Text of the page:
A strong earthquake jolted the central Philippines on Tuesday morning, damaging homes, roads and bridges and killing at least one person and injuring several others.
A three-story house collapsed in the coastal town of Cataingan as the ground shook. A retired police officer pinned in the debris died, and rescuers were looking for other members of his family who may be trapped. At least 25 people were injured by the quake in Masbate province, according to disaster-response officials.
Several houses and low-slung buildings were damaged, as was a seaport.
“People should avoid returning immediately to damaged structures,” Rino Revalo, a Masbate provincial administrator, told ABS-CBN network.
The 6.6-magnitude quake hit about five kilometres from Cataingan at a depth of about 21 kilometres, the Philippine Institute of Volcanology and Seismology said.
Cataingan resident Isagani Libatan said he was on his way to his aunt’s house for breakfast when his motorcycle suddenly swayed from left to right as the ground heaved.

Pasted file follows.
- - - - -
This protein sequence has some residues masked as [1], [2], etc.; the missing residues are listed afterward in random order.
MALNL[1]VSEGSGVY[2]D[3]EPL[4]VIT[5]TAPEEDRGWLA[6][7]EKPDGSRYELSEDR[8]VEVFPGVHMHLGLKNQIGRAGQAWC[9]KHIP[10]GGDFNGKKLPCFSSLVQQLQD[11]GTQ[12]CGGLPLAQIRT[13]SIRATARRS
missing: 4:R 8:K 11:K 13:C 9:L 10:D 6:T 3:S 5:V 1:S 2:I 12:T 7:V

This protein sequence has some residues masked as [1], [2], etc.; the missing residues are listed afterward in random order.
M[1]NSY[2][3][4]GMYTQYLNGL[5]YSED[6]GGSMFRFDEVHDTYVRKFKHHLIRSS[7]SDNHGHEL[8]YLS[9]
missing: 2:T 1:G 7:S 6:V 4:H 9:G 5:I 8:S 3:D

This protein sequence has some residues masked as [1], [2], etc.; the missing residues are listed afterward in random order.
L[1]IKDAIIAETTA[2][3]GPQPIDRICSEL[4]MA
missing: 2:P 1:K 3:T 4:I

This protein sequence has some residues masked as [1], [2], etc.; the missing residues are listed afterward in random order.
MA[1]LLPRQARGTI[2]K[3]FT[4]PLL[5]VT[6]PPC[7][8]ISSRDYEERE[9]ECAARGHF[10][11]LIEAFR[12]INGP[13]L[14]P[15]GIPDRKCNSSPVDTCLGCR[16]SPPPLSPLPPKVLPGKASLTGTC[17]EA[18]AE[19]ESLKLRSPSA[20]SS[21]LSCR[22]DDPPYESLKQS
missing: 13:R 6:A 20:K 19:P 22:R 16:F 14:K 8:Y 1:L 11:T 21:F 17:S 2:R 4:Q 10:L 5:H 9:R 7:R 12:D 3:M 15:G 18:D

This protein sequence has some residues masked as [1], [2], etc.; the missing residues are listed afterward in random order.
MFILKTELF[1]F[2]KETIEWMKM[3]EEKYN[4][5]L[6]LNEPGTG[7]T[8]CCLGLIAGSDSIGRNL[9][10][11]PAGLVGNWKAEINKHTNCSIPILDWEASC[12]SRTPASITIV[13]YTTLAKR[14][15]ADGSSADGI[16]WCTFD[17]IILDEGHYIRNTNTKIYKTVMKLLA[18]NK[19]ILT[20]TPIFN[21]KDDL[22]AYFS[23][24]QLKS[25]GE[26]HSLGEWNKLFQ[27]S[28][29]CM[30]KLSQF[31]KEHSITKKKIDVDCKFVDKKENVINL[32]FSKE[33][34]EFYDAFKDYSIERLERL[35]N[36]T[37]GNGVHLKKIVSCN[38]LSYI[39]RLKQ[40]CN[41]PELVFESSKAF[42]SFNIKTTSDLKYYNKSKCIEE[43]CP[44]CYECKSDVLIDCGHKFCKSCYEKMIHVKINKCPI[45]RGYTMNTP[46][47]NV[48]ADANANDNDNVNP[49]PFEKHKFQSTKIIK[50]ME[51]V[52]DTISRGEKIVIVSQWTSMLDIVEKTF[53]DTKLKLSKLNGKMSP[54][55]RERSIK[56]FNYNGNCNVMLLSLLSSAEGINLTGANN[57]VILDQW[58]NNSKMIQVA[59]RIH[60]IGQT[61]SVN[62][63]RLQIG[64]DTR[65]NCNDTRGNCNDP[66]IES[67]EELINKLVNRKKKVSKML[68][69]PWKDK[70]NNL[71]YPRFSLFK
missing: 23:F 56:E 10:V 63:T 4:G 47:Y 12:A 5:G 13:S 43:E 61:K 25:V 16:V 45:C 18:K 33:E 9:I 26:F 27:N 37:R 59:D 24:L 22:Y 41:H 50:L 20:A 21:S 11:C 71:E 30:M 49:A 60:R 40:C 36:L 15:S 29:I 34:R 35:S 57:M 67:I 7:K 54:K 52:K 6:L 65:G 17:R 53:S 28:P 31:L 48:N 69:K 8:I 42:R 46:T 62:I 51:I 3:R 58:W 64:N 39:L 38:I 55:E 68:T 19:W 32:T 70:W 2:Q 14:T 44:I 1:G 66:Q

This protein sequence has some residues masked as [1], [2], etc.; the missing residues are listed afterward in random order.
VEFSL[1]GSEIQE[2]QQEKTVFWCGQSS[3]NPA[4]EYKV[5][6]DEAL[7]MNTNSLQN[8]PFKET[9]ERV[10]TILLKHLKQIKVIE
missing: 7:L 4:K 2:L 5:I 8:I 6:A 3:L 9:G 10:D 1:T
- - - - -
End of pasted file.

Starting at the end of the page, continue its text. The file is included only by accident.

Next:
“I thought it was my tire but people suddenly streamed out in panic from swaying houses, then we lost power,” Libatan told The Associated Press by telephone, pausing briefly as he felt another fairly strong aftershock.
The earthquake was set off by movement in the Philippine Fault, said Renato Solidum, who heads the government institute. It was felt in several provinces across the central Visayas region.
The Philippines lies in the Pacific “Ring of Fire,” an arc of faults around the Pacific Ocean where most of the world’s earthquakes occur. It’s also lashed by about 20 typhoons and storms each year, making it one of the world’s most disaster-prone countries.
A magnitude 7.7 quake killed nearly 2,000 people in the northern Philippines in 1990.